Heavy bleeding during your menstrual period can disrupt your day-to-day activities. Needing to change your sanitary pad or tampon every one to two hours makes it difficult to do other things. Additionally, losing that much blood can cause anemia.
A heavy period may also be one that lasts longer than normal. A menstrual period that’s longer than eight days is considered abnormal.
Usually, it’s preferable to treat heavy bleeding or long periods with medication. However, medication isn’t always an effective treatment approach. In some cases, endometrial ablation may be the most appropriate solution.
Destruction of the endometrium
Your endometrium is a thin layer of tissue that lines your uterus. When you get pregnant, the egg implants in the endometrium. Contrarily, when you don’t get pregnant, your body sheds the endometrium each month during your menstrual period.
Endometrial ablation is the destruction of your endometrium to treat excessive blood loss during your menstrual period. You may have a much shorter period or stop having a period at all after having endometrial ablation.
The procedure doesn’t involve a surgical incision; it is done through your vagina. There are many different methods that can be used to do endometrial ablation.
Common methods of endometrial ablation
Our doctors take several factors into consideration when recommending a method of endometrial ablation. The most common options for the procedure are:
- Electrosurgery: Tools heat up and carve furrows in your endometrium
- Cryoablation: Extreme cold is applied in cycles to destroy the endometrium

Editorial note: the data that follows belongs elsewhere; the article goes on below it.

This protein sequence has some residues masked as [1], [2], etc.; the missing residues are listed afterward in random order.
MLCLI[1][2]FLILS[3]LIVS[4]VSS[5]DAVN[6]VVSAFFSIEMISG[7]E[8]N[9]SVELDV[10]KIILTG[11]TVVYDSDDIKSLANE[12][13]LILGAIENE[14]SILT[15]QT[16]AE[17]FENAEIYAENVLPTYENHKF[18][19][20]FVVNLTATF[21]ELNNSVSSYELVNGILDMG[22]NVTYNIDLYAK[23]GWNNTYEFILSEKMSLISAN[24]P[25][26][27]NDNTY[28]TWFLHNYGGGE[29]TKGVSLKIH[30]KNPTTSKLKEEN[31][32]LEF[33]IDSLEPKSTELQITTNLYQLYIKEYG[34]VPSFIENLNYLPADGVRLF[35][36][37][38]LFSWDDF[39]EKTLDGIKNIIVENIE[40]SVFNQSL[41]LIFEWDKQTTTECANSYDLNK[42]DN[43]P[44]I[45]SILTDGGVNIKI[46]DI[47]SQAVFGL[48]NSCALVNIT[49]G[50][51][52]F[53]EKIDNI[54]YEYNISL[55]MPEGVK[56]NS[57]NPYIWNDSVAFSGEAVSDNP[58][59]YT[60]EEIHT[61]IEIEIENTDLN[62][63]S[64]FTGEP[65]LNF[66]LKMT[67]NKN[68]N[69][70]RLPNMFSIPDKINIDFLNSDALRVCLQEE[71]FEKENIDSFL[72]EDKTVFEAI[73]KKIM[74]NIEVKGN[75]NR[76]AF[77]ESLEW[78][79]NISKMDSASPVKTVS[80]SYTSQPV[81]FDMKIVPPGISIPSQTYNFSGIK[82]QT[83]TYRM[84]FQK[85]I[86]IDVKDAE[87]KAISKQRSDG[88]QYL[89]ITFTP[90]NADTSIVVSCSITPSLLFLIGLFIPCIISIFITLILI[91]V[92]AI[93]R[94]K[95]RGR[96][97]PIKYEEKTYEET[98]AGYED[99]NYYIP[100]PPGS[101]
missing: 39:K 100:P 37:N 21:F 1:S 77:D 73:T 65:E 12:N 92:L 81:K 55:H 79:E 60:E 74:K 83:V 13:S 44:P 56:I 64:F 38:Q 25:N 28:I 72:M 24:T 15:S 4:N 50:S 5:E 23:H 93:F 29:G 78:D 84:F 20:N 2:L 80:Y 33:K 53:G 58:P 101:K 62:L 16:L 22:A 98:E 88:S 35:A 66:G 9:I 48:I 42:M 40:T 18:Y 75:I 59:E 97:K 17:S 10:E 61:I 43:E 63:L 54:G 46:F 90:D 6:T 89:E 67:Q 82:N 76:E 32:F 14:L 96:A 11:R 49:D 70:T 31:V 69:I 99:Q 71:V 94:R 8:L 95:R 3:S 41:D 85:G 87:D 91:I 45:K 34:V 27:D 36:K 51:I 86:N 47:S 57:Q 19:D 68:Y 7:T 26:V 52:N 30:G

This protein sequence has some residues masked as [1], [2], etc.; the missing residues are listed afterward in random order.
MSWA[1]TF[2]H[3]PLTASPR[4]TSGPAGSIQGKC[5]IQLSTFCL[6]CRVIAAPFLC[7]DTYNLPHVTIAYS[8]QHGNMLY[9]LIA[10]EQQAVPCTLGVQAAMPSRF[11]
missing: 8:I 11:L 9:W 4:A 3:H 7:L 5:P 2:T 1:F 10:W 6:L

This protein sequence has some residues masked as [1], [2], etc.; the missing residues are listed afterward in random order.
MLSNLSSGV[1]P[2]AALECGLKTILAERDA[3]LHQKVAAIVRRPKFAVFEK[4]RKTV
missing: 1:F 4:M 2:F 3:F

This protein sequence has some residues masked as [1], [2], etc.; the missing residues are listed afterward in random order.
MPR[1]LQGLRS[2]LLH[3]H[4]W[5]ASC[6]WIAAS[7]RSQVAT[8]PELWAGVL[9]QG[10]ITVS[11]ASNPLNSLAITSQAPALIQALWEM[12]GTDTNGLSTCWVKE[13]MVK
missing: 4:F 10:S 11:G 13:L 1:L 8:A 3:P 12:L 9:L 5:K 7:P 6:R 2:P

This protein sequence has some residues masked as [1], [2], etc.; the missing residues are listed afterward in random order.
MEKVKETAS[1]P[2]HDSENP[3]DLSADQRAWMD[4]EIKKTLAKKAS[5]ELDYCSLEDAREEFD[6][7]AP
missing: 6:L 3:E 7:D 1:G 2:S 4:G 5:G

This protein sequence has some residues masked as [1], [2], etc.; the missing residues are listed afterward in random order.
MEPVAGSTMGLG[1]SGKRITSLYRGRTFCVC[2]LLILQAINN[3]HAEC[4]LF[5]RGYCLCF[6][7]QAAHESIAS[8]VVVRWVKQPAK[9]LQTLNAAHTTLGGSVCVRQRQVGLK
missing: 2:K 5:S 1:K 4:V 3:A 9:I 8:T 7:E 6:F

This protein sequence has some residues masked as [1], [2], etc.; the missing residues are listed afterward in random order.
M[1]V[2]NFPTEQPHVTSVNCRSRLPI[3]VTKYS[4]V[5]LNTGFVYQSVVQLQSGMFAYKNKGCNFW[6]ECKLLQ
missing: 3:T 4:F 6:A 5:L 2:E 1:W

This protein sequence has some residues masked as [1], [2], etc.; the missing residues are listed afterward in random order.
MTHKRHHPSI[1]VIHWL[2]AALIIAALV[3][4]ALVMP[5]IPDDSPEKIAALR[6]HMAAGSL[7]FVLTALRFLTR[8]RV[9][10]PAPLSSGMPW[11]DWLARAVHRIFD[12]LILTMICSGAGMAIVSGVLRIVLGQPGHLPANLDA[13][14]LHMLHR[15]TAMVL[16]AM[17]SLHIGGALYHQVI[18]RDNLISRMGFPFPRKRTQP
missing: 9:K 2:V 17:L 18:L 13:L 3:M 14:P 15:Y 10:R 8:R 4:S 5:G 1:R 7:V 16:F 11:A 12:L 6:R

- Free-flowing hot fluid: Heated saline is circulated in your uterus
- Thermal balloon: A device is inserted into your uterus and then inflated with heated fluid
- Microwave: Microwaves heat and destroy your endometrium
- Radiofrequency: Radiofrequency energy vaporizes the endometrium
Endometrial ablation isn’t for everyone
Although you keep of your reproductive organs following endometrial ablation, you may have difficulty getting pregnant. If you do become pregnant, the risks are much greater. You may want to discuss sterilization or long-term birth control before undergoing endometrial ablation.
If you’re not sure whether you want to have children in the future, endometrial ablation is not a good option for you. Other people who should not have the procedure include women who:
- Are postmenopausal
- Have an increased risk of uterine cancer
- Have uterine cancer
- Have an active pelvic infection
The team at the IBI Healthcare Institute uses state-of-the-art techniques to ensure your safety, and complications are rare. However, the procedure does come with some risks. For instance, you may experience pain or bleeding, or other organs might become damaged. Your doctor discusses all of the risks and benefits with you before the procedure.
You’re likely to experience some discharge for a few weeks after having endometrial ablation. Over time, however, you’ll notice that the procedure reduces the amount of blood you lose during menstruation. You may have lighter periods, shorter periods, or stop having a menstrual period altogether.
If you’ve struggled with heavy bleeding or periods that last a long time, talk with an expert about whether endometrial ablation might be a solution for you. Book an appointment at IBI Healthcare Institute online or by phone. Our staff is happy to answer your questions.